Some distance away from Buffer Russell also installed a third piece, Rug Beater (2019), which signals another aspect of hospitality that is now of heightened importance: cleaning. Russell’s improvised tool speaks to a similar carpet beater that is part of our museum collection. In the past we have displayed this older carpet beater in relationship to zero tolerance campaigns, protesting violence against women, in order to pose questions around the history of objects and to raise concerns about museums that keep these histories hidden by claiming a neutral stance in relation to their collection. Through these connections Rug Beater consequently raises the specter of violence in relation to the practice of hosting.

  • Spit-breath-scan, Digital print, Taal (2019). Phot Credit Suzanne Heffron.

Violent Histories

From my first conversation with Foronda, where she brought up spoons as the best way to get food from the plate to a mouth without dropping any, I realized that what we were looking at was not just objects but how they sit in relation to our bodies. We were asking questions about our closeness to things as Russell does in her work. This brought to mind very vividly a video piece called Table d’hôte (2017)made by Tako Taal which had been produced while she was in residence at the Gambia School of Hospitality and Tourism, a residency which saw Taal weave clues and records of her personal history into a quiet witnessing process (Taal’s father is from Gambia while her mother is from Wales, where she was born) with political implications. In this work we see the edges of a black hand meticulously laying out a hierarchy of cutlery on a table in familiar configurations. I invited Taal to speak with Foronda about the possibility of showing work together and with Russell who had previously introduced them. We spoke about Taal’s residency in the Gambia School of Hospitality and Tourism and the European hosting traditions taught in this West African institution, prompting questions about the continuation of colonialism in different forms, as well as her fascination and lived experience of how people come to understand cultures they have not directly experienced through their objects. As with narratives of hospitality, Taal’s work points to histories of imperialism that aren’t visible without careful study of the way people move around the world making different impressions.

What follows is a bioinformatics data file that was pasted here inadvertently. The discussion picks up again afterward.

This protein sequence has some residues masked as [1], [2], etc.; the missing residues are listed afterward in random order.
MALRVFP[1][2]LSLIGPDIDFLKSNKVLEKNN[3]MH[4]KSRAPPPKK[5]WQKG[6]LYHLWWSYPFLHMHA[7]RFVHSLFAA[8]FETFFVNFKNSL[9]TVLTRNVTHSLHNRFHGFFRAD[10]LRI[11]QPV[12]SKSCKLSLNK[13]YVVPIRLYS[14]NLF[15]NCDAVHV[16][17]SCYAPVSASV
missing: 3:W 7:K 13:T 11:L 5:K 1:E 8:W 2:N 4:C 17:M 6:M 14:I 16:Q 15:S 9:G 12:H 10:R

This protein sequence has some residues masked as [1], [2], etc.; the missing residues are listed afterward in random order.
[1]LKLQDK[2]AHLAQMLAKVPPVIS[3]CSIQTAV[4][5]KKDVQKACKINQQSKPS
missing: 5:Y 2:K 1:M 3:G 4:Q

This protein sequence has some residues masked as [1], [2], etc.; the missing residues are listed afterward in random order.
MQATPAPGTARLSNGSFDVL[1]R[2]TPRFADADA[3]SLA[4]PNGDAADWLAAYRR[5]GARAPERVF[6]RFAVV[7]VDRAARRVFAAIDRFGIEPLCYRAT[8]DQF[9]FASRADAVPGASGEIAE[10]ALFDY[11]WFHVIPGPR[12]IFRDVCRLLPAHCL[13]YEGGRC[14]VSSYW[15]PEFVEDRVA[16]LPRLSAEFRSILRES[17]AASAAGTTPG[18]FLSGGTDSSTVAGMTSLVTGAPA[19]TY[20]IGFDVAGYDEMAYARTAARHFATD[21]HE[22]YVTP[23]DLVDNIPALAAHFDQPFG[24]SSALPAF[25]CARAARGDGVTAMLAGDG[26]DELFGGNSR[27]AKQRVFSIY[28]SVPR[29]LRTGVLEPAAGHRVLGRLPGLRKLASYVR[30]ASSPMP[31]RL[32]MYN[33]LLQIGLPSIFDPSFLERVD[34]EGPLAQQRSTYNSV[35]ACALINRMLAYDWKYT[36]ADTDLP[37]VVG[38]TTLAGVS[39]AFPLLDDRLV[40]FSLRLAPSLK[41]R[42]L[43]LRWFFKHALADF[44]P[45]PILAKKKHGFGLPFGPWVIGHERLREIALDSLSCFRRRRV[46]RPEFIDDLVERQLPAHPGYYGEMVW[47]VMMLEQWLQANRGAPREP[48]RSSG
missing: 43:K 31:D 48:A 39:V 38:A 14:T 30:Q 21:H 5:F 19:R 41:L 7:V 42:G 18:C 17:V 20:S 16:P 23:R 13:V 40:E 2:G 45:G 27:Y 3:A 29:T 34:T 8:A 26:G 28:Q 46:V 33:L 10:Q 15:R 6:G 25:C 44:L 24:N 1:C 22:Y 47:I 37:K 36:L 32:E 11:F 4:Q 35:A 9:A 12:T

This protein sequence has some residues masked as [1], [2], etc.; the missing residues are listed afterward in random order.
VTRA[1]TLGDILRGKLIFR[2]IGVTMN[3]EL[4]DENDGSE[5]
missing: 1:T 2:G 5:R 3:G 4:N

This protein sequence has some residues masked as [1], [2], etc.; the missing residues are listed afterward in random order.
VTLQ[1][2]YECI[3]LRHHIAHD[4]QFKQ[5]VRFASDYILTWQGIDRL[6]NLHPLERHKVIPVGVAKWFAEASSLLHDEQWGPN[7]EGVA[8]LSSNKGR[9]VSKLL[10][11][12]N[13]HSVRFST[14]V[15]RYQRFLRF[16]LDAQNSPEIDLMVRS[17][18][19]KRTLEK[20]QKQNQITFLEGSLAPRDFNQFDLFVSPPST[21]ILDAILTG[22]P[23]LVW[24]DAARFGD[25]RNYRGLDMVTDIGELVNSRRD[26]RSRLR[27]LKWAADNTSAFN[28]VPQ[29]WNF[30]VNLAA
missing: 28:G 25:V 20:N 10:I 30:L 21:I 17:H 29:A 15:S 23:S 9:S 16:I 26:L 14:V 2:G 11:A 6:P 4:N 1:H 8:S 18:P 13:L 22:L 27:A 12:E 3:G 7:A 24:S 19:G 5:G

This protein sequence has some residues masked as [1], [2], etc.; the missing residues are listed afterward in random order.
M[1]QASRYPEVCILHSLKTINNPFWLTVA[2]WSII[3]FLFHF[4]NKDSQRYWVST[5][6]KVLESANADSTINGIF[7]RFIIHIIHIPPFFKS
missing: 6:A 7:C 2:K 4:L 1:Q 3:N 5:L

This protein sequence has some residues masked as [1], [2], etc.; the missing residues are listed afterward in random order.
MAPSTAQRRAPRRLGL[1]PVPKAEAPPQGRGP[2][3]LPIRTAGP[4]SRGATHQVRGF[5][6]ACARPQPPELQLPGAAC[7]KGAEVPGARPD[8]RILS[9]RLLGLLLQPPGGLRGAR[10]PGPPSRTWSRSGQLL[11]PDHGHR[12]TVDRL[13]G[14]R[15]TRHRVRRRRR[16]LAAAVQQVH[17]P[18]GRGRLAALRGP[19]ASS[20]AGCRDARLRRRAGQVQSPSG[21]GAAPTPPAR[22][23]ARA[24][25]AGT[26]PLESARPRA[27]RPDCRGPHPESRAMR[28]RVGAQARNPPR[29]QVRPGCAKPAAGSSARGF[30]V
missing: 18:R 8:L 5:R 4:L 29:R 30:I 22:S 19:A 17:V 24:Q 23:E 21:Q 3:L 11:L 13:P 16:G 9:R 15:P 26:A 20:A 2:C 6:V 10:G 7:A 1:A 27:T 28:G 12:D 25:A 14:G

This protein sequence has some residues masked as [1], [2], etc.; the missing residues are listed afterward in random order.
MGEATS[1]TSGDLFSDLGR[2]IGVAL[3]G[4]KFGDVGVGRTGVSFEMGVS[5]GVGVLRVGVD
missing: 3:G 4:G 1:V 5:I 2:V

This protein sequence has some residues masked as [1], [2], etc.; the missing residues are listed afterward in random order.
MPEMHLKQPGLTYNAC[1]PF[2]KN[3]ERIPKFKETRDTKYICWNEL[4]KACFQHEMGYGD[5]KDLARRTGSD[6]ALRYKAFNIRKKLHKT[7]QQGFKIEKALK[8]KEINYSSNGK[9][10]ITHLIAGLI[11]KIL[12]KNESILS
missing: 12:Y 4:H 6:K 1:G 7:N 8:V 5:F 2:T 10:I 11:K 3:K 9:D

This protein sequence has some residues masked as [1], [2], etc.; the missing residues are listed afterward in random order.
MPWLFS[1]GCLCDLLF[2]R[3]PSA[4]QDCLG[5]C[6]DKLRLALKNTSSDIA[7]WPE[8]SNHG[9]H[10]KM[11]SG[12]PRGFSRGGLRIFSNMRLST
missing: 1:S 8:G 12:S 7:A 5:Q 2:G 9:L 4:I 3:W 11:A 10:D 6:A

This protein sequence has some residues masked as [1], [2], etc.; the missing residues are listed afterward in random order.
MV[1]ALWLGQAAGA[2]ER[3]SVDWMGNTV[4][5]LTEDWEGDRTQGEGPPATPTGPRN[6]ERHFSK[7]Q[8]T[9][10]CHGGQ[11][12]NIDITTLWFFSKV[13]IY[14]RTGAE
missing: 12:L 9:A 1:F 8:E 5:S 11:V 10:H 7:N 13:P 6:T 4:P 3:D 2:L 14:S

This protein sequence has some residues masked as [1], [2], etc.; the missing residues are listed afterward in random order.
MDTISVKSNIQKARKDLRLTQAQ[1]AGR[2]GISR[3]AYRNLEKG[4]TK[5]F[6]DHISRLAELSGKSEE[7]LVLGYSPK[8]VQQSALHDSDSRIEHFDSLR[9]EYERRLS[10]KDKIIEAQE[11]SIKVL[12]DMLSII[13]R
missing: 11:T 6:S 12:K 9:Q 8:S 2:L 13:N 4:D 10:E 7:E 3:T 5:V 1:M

Taal recommended a book that we have in our collection at GWL called Imperial Leather (1995) by Anne McClintock that makes a strong connection between histories of domestic servitude in the UK and colonialism.21 Between Taal and McClintock I saw a shared interest in the hands that perform this labor. Where McClintock writes about working class women who made visible performances of manual labor part of resistance strategies, Taal reflects that in Gabon soft hands were dismissed for having not seen enough work. Taal expressed an interest in how that translates into touch, with the rough and smooth being “surfaces that speak so much of a position.”22 As well as thinking on the politics of resistance the book focuses on cleansing rituals that were performed to mark boundaries in Victorian Britain, designed, in part, to try to reassert hierarchy as the world was opening up to a multitude of differences. McClintock maps the history of advertising and its beginnings through soap, featuring racist narratives of a grand Britannia cleaning up the colonies, which was one of the first products that was marketed and branded on a mass scale. This history, tying cleaning labor so closely to colonial violence, resonated with us then and now, as Claire Hemmings has remarked, when the denied inequalities that structure our consciousness have been brought to the surface by the Covid 19 virus, a new hostile visitor. And what better symbol to think through inequality now than the smooth surface of soap?

  • A body, Vinyl text on window, Taal (2019). Photo Credit Foronda.